Wednesday, November 19, 2014

Where I'm From: Food Edition

I am a different eater now, but I have not forgotten where I am from.

I am from Lauren’s salty chocolate chip cookies, from Good Season’s Italian dressing on iceberg lettuce, and take-in double-cheese Bocce Pizza while we watch the game on Sundays, always. I am from weekly chicken fingers at the Four Seasons Diner, hands and face dripping with chunky-tangy Rudy’s blue cheese.

I am from home-baked chicken dinner with steamed broccoli and Uncle Ben’s wild rice pilaf. Four people at the dinner table, every weeknight; TV off. I am from Lauren and Arthur, bickering, bickering. A kiss. A smile. Bickering more.

I am from “how was school today?” and “pass your chicken bones to Dad” and “yes you can have seconds on dessert.” My sister talks about Grease rehearsal  while Dad Hoovers the drumsticks clean. They wait forever for me to finish my broccoli stalks (tops go to mom).

I am from thumbs on the wishbone, pulling hard, and taking turns for chores: Aimee set, so Tammy clears.

I am from a camera shop owner and a Catholic-turned-Jew. I am from a boy scout troop leader and a dentist who found chickens and eggs on his doorstep as payment for pulled teeth. I am from theater people. They wrote their own stories and sang them. I am from travelers. I am from Poland and Russia and New York and Syracuse and Buffalo.

I am from sloppy/sappy/noisy/crowded Christmukkah in our brown living room, where dozens of family and near-strangers gathered to devour a mountain of presents and bagels and lox and sweetsweet kugel. High on holiday spirits, dripping brisket juice and applesauce onto the shag rug, the guests pledged lifelong devotion to my parents. They made good on their word. 

I am from 30 Jews and adopted Jews stuffed around the Passover table, helping themselves to seconds on everything except the lousy kosher desserts. They sing about four flawed brothers to the tune of Clementine and belt out God Bless America in honor of Irving Berlin. Slowly I progress from "the one who cannot ask at all" to "the wise son."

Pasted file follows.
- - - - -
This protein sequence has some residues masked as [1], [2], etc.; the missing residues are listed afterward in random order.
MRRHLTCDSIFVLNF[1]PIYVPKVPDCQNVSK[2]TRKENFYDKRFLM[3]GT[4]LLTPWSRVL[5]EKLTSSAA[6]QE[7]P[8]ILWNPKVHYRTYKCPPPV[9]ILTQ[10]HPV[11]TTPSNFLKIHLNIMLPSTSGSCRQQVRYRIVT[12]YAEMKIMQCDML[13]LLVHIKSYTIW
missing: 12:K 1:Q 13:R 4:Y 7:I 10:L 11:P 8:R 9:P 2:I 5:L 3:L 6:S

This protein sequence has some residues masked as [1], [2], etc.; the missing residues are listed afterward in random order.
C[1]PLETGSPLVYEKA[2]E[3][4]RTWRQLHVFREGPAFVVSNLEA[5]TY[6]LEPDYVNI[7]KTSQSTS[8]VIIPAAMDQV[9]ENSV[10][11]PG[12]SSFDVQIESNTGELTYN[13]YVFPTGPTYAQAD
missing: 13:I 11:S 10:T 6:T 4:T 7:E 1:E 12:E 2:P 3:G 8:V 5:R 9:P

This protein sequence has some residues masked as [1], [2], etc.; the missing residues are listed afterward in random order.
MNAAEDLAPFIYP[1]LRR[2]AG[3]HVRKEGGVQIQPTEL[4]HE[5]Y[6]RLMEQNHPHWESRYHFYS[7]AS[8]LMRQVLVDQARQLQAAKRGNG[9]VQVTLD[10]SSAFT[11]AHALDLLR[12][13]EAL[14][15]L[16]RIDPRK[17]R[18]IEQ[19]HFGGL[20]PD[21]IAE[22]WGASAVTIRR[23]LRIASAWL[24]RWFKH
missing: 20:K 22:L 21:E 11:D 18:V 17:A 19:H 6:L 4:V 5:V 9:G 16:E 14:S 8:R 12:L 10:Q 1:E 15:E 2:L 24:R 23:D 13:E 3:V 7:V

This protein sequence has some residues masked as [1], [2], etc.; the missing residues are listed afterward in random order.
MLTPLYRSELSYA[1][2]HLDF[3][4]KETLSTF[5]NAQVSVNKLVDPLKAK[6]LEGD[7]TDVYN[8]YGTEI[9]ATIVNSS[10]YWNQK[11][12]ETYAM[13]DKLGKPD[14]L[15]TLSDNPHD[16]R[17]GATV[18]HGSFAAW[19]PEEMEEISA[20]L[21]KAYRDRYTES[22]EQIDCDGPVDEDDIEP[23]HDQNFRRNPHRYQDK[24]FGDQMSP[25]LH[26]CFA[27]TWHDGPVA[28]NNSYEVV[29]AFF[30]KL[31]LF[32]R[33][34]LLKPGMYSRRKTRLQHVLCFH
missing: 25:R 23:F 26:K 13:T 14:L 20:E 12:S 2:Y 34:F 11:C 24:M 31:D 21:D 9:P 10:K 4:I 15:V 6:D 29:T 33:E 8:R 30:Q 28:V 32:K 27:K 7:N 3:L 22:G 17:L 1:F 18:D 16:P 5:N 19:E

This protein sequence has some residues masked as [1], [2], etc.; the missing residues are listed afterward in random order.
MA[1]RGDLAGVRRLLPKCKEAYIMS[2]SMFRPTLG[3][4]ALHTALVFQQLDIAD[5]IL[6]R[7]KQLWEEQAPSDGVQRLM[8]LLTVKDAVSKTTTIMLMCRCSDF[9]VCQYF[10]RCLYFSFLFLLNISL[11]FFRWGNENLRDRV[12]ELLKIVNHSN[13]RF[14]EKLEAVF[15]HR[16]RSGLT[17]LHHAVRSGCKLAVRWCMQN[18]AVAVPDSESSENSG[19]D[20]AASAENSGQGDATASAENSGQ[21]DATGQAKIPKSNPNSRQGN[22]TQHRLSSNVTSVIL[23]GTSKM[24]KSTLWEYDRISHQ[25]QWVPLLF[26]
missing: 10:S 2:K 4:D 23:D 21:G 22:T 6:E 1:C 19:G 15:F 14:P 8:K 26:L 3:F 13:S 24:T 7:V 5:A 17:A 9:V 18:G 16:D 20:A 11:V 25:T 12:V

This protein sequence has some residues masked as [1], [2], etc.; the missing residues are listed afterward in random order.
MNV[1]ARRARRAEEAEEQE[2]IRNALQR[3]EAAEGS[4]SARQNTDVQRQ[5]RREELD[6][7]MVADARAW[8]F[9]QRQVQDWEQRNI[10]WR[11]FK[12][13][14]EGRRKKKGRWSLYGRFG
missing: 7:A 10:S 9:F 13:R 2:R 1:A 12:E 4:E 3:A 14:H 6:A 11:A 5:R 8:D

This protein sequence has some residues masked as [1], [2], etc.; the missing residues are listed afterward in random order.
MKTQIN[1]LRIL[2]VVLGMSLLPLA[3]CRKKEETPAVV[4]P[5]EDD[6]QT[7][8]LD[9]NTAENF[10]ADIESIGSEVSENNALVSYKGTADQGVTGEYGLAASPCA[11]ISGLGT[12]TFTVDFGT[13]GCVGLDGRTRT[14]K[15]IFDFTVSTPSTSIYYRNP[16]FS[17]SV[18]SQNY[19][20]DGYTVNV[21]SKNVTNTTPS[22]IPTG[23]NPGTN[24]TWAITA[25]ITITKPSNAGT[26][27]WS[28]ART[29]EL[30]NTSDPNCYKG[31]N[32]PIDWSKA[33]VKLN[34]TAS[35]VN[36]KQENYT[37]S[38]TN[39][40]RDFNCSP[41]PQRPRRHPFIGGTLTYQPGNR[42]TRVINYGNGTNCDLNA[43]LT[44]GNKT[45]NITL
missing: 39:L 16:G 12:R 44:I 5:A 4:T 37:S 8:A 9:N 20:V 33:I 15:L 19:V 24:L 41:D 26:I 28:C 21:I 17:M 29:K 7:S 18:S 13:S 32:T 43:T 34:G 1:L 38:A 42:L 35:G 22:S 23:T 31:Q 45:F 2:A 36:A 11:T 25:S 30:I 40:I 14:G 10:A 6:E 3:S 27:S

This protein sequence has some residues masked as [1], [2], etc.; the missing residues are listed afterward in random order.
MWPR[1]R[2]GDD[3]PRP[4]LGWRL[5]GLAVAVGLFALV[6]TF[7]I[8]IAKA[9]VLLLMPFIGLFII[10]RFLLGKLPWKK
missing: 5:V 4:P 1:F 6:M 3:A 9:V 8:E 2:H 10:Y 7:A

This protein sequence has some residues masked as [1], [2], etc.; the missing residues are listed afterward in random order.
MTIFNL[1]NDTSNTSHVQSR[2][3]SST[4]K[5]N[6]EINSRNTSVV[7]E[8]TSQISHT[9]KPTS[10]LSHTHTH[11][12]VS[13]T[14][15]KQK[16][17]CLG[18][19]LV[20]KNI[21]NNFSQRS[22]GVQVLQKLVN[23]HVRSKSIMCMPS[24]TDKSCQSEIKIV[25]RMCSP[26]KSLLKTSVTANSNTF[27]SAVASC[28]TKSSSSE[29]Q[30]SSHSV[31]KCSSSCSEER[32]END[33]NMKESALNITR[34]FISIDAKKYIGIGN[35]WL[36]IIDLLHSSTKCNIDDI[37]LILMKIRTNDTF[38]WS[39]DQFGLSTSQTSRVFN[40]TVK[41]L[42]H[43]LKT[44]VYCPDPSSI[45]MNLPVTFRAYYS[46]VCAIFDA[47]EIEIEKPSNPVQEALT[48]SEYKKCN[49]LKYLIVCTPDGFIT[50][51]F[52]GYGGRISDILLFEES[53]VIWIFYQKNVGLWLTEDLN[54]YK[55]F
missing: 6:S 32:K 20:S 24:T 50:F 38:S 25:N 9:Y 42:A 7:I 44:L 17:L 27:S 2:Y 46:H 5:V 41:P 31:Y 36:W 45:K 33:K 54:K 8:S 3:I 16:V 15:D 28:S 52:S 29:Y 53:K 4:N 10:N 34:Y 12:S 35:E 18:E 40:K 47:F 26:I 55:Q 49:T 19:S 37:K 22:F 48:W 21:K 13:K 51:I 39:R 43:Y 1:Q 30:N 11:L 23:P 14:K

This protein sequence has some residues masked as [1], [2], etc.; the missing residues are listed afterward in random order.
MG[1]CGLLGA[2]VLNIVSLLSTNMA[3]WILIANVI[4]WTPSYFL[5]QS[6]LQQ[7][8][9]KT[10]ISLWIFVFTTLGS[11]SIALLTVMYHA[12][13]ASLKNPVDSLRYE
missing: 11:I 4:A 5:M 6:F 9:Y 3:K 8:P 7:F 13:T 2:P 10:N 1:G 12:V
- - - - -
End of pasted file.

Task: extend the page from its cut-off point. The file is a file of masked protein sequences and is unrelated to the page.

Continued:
I am from shore lunches on the rocks of the Georgian Bay and Sahlen’s hot dogs charred and steaming from the grill, indoors or out. I am from Lauren’s fresh blueberry pie at family reunions by the stream. I am from Easter in the woods with The Woods, where I helped peel potatoes for thirty. I stole my annual taste of ham and gorged on peanut butter cups from my Easter basket while Aimee was off fishing with the boys. 

Today, I am the keeper of half-forgotten recipes. I’m from “add a little of this and a little of that” followed by the shock of “yours doesn’t taste like mine.” I am from much more sugar. I am from a significant amount of real butter.

I am the owner of Synagogue cookbooks and the handwritten matzah ball soup letter (“because someday you’ll want to know how to make my soup and I won’t be around to tell you.”) I have bound copies of the close-enough zucchini bread recipe card and the transcribed, “best I can remember” ratios of potato to egg for Aunt Robin’s scalable potato kugel. My own record-keeping has not been much better.

And my children will inherit this tangled mass of edible history. They will know that the food we eat is bound up in our identity. It is part of every story we tell about ourselves and about our families. As in all cultures, our food links us to our past and helps define our future. 

My childen will understand their place in my history and reconcile it with their place in their father’s very different food legacy. They will eat with us at the table (screens off); they will hear our stories, and they will add their own. They will know their food, and they will know where they are from.

# # #

Thank you to Nina Badzin, via Brain Child Magazine, and Galit Breen, via Mamalode for introducing me to this template and prompt. Also thanks to MamaKat's Writer's Workshop, for reviving the template again. It was a perfect jumping-off point to help remember the food that defined my childhood.


  1. This is wonderful. I really love this prompt. It's amazing how food can summon up so many memories.

  2. I was thinking the same thing Rachel. It brings us back to so many times and places.

  3. I have a sudden urge to join you for dinner...what wonderful traditions!


If you're having trouble leaving a comment, send me an email at tammyjkleinman [at] to let me know.